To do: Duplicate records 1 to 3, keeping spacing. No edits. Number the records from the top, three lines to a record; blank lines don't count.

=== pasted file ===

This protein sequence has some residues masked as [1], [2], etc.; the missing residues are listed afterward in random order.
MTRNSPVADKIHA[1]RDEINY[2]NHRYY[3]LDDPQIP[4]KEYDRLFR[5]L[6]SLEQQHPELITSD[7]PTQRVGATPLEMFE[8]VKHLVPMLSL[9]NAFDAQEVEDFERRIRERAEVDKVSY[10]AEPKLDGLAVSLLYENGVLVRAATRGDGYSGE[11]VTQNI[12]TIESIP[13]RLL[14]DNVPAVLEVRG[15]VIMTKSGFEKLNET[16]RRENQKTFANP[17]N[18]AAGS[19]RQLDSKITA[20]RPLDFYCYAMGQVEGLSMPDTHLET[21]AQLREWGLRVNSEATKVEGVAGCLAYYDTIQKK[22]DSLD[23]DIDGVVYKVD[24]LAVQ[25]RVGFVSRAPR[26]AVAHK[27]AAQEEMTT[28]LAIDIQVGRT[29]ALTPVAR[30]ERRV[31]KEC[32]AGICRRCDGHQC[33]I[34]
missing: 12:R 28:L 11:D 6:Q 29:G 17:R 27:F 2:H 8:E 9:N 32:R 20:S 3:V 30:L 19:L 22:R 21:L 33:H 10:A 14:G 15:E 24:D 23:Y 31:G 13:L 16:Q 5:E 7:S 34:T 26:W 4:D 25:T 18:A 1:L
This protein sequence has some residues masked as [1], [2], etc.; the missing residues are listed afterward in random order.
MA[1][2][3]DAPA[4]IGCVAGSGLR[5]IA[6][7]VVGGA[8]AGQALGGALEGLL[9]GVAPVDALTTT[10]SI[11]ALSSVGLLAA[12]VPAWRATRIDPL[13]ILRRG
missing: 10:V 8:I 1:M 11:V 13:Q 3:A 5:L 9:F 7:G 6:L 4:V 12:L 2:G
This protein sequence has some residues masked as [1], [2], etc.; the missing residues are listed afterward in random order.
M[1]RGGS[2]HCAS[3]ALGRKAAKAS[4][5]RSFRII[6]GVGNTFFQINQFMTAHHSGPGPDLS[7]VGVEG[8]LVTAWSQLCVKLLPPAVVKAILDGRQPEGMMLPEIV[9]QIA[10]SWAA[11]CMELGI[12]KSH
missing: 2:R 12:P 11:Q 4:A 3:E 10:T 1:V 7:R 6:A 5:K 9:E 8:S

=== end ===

This protein sequence has some residues masked as [1], [2], etc.; the missing residues are listed afterward in random order.
MTRNSPVADKIHA[1]RDEINY[2]NHRYY[3]LDDPQIP[4]KEYDRLFR[5]L[6]SLEQQHPELITSD[7]PTQRVGATPLEMFE[8]VKHLVPMLSL[9]NAFDAQEVEDFERRIRERAEVDKVSY[10]AEPKLDGLAVSLLYENGVLVRAATRGDGYSGE[11]VTQNI[12]TIESIP[13]RLL[14]DNVPAVLEVRG[15]VIMTKSGFEKLNET[16]RRENQKTFANP[17]N[18]AAGS[19]RQLDSKITA[20]RPLDFYCYAMGQVEGLSMPDTHLET[21]AQLREWGLRVNSEATKVEGVAGCLAYYDTIQKK[22]DSLD[23]DIDGVVYKVD[24]LAVQ[25]RVGFVSRAPR[26]AVAHK[27]AAQEEMTT[28]LAIDIQVGRT[29]ALTPVAR[30]ERRV[31]KEC[32]AGICRRCDGHQC[33]I[34]
missing: 12:R 28:L 11:D 6:Q 29:G 17:R 27:F 2:H 8:E 9:N 32:R 20:S 3:V 30:L 19:L 22:R 21:L 33:H 10:A 14:G 15:E 24:D 23:Y 31:G 13:L 16:Q 5:E 7:S 34:T 26:W 4:D 25:T 18:A 1:L
This protein sequence has some residues masked as [1], [2], etc.; the missing residues are listed afterward in random order.
MA[1][2][3]DAPA[4]IGCVAGSGLR[5]IA[6][7]VVGGA[8]AGQALGGALEGLL[9]GVAPVDALTTT[10]SI[11]ALSSVGLLAA[12]VPAWRATRIDPL[13]ILRRG
missing: 10:V 8:I 1:M 11:V 13:Q 3:A 5:L 9:F 7:G 6:L 4:V 12:L 2:G
This protein sequence has some residues masked as [1], [2], etc.; the missing residues are listed afterward in random order.
M[1]RGGS[2]HCAS[3]ALGRKAAKAS[4][5]RSFRII[6]GVGNTFFQINQFMTAHHSGPGPDLS[7]VGVEG[8]LVTAWSQLCVKLLPPAVVKAILDGRQPEGMMLPEIV[9]QIA[10]SWAA[11]CMELGI[12]KSH
missing: 2:R 12:P 11:Q 4:A 3:E 10:T 1:V 7:R 6:A 5:K 9:E 8:S